Read on for information about Procedural Safeguards, which are downloadable through the Office of Superintendent of Public Instruction (OSPI), Washington’s lead educational agency.

Unexpected behavior may indicate a disability and need for services

School districts have a duty to evaluate students to determine eligibility for special education if they have learning challenges or exhibit behavior that may indicate a disability. Under IDEA, this responsibility is called Child Find.

The Office for Civil Rights within the U.S. Department of Education in December 2016 issued a two-page Fact Sheet that includes this statement: “A student’s behavioral challenges, such as those that lead to an emergency situation in which a school believes restraint or seclusion is a justified response could be a sign that the student actually has a disability and needs special education or related aids and services in order to receive FAPE.”

Manifestation Determination

To avoid FAPE violations, schools are required to document missed educational time and meet with family to review the student’s circumstances if the time a student has been suspended or otherwise removed from their academic placement for discipline adds up to 10 days. That meeting is called a Manifestation Determination. Manifestation Determination is a distinct process for students with known or suspected disabilities and is separate from general education disciplinary hearings or procedures.

Under Section 504, schools are bound to consider disability-related factors through Manifestation Determination if the disciplinary removal is for more than 10 consecutive school days or when the child is sub­jected to a series of removals that constitute a pattern. OSPI provides a guidance form for Section 504 circumstances.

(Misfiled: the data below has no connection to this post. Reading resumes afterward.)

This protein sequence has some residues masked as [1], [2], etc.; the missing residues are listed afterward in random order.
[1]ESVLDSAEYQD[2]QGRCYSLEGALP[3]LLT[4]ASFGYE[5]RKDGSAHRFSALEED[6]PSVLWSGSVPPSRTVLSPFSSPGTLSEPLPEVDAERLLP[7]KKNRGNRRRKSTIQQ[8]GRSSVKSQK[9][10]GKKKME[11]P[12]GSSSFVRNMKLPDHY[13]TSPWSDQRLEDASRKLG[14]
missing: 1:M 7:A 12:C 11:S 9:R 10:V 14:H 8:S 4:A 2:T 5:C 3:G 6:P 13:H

For a student with an IEP, removal from regularly scheduled classes for more than 10 days per school year constitutes a “change of placement” and a Manifestation Determination meeting is held to determine whether the disciplinary removals resulted from the school’s failure to implement the IEP. OSPI provides a guidance form for IEP circumstances.

During a Manifestation Determination meeting, a student’s circumstances and services are reviewed. An IEP can be amended to provide additional support. For students not yet identified for special education services, this meeting can initiate or expedite an evaluation if the school district knew or should have known that the student needed special education services. 

Family members are included in this process. According to WAC 392-172A-05146, “If the school district, the parent, and relevant members of the student’s IEP team determine the conduct was a manifestation of the student’s disability, the school district must take immediate steps to remedy those deficiencies.”